New odor control system should bring relief to Laguna Beach neighborhood by summer, city officials say


The Laguna Beach City Council has approved purchasing a new odor control system aimed at reducing the stench emanating from a sewer lift station in a south end neighborhood by summertime, officials said.

Construction of the roughly $250,000 biological odor control system is expected to begin at the Bluebird South Orange County Wastewater Authority lift station at the corner of Glenneyre and Calliope streets in February, said David Shissler, Laguna Beach’s director of water quality. Residents of the nearby Victoria Beach neighborhood have long complained about foul odors emanating from the station.

The new system will cleanse the air emitted from the lift station’s wet well and manholes in the streets. The rotten egg smell “is caused by decaying organic material in the raw wastewater that releases odorous compounds, such as hydrogen sulfide,” according to a city report.


“It’s amazing how well it works,” Shissler said of the new odor control system. “You really don’t smell anything.”

Early last year, the city installed the same system at the sewer lift station near the farmers market — across from the Laguna Playhouse on Broadway Street.

Councilwoman Toni Iseman said before the system was installed, she would often call the city manager to complain about the smell.

“You used to go to the farmers market and you’d avoid a certain area,” she said during a recent council meeting. “That technology was amazing — I didn’t know it could be fixed. And so I’m confident if the same technology is going [in the Bluebird lift station], we won’t have a problem.”

The odor control system uses vacuum suction to draw the smelly gases from the lift station’s wastewater holding tank and from underground piping around the area, Shissler said. The odor control system then carries the gases through a series of shelves, where bugs feed on the gas.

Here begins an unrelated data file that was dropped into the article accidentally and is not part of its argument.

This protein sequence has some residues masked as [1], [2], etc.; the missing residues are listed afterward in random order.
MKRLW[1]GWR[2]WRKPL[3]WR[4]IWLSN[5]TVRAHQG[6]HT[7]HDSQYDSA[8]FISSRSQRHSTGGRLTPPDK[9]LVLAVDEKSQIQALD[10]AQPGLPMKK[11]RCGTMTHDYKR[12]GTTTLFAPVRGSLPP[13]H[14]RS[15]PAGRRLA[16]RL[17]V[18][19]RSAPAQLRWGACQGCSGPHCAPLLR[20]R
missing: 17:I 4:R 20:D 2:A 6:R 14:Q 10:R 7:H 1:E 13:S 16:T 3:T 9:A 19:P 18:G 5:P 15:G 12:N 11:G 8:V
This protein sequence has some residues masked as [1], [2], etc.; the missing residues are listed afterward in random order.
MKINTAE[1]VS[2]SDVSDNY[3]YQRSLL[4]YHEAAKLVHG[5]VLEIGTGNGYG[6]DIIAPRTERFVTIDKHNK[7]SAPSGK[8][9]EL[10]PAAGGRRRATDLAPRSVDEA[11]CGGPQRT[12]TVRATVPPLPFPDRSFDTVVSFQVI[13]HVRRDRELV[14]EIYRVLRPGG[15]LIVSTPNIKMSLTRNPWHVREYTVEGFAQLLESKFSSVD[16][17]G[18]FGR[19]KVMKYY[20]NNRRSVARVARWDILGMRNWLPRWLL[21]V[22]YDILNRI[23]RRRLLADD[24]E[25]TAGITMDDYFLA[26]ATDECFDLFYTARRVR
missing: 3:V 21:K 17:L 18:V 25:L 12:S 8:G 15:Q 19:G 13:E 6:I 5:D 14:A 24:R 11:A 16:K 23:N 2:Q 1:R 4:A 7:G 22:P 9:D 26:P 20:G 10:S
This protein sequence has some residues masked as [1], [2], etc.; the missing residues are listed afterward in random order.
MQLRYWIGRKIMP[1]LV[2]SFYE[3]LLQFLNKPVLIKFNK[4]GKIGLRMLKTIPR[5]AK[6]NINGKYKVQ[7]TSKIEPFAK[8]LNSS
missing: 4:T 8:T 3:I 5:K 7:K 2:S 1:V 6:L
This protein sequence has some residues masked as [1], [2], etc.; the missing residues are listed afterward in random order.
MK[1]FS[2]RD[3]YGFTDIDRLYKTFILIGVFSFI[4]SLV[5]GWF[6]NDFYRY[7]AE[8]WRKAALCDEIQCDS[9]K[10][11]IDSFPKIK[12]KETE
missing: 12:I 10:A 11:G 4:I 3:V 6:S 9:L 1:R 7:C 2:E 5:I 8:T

“By the time it gets to the end of that maze … all of that sulfite gas has been eaten by those bugs,” he said.


The last step of the system is “polishing,” where the air cleaned from the bugs then goes through a carbon filter to catch any remaining gas.

The project for the station was approved in November 2017. The council voted unanimously earlier this month to allow the water department to purchase the equipment directly so that construction and installation can begin quickly, Shissler said.

With the first odor control system as a guide, Shissler said the stink around the station near Victoria Beach should be gone about three months after the system is installed.

“In fairness to the people living around the lift station, we really are trying to take advantage of what we were able to do at the [first] station and have it work at this station and really try and reduce those odors,” City Manager John Pietig said at the council meeting.

But some residents living down South Coast Highway near Victoria Beach wish the city would do more to address sewage smell problems in other neighborhoods.

Dan Sugg, who lives near the corner of McAulay Place and Coast Highway, said he often catches a whiff of “rotten eggs” when he steps outside in the morning to pick up his newspaper. Like several of his neighbors, he said the smell is worse early in the morning, around 6, and dissipates within a couple of hours.

Marsha Bianchi lives across McAulay from the Suggs. She has contacted the city several times over the years about the stench that she said “smells like sewage with a chemical overtone.”

“One time this summer it was so bad it actually woke me up,” Bianchi said. “I was dreaming about something disgusting, and I woke up, and it was the sewer smell. It’s unacceptable. These are really expensive homes, so we shouldn’t have to deal with this.”

Shissler said the problem is not related to either of Victoria Beach’s two small lift stations, but with the transmission main that runs nearly six miles down the center of Coast Highway, connecting the lift station near Victoria Beach to the coastal treatment plant in Aliso Canyon.

Two million gallons of wastewater run through the pipeline’s 27-inch diameter every day, he said. At night, the flow slows to a near standstill, and the water becomes stagnant.

“The odors start to build. In the morning, when everyone starts taking their showers and using dishwashers, you get a huge rush of water that has been sitting all night,” he said. “And you get this big slug of stinky water that’s coming through the system.”

The gaseous smells around Victoria Beach rise from a pipe vault near the McAulay Place and South Coast Highway intersection that lets air out from the underground system, Shissler said.

The water quality team has installed two systems there that are intended to prevent the smells — a super oxygenation system to help regulate the flow during the day and a magnesium hydroxide system to settle the gas at night. As with the biological odor control system, there are also carbon filters placed near manhole covers to stop the gas from releasing aboveground.

“We’re doing as much as can be done with current technologies,” Shissler said.

Pinho writes for Times Community News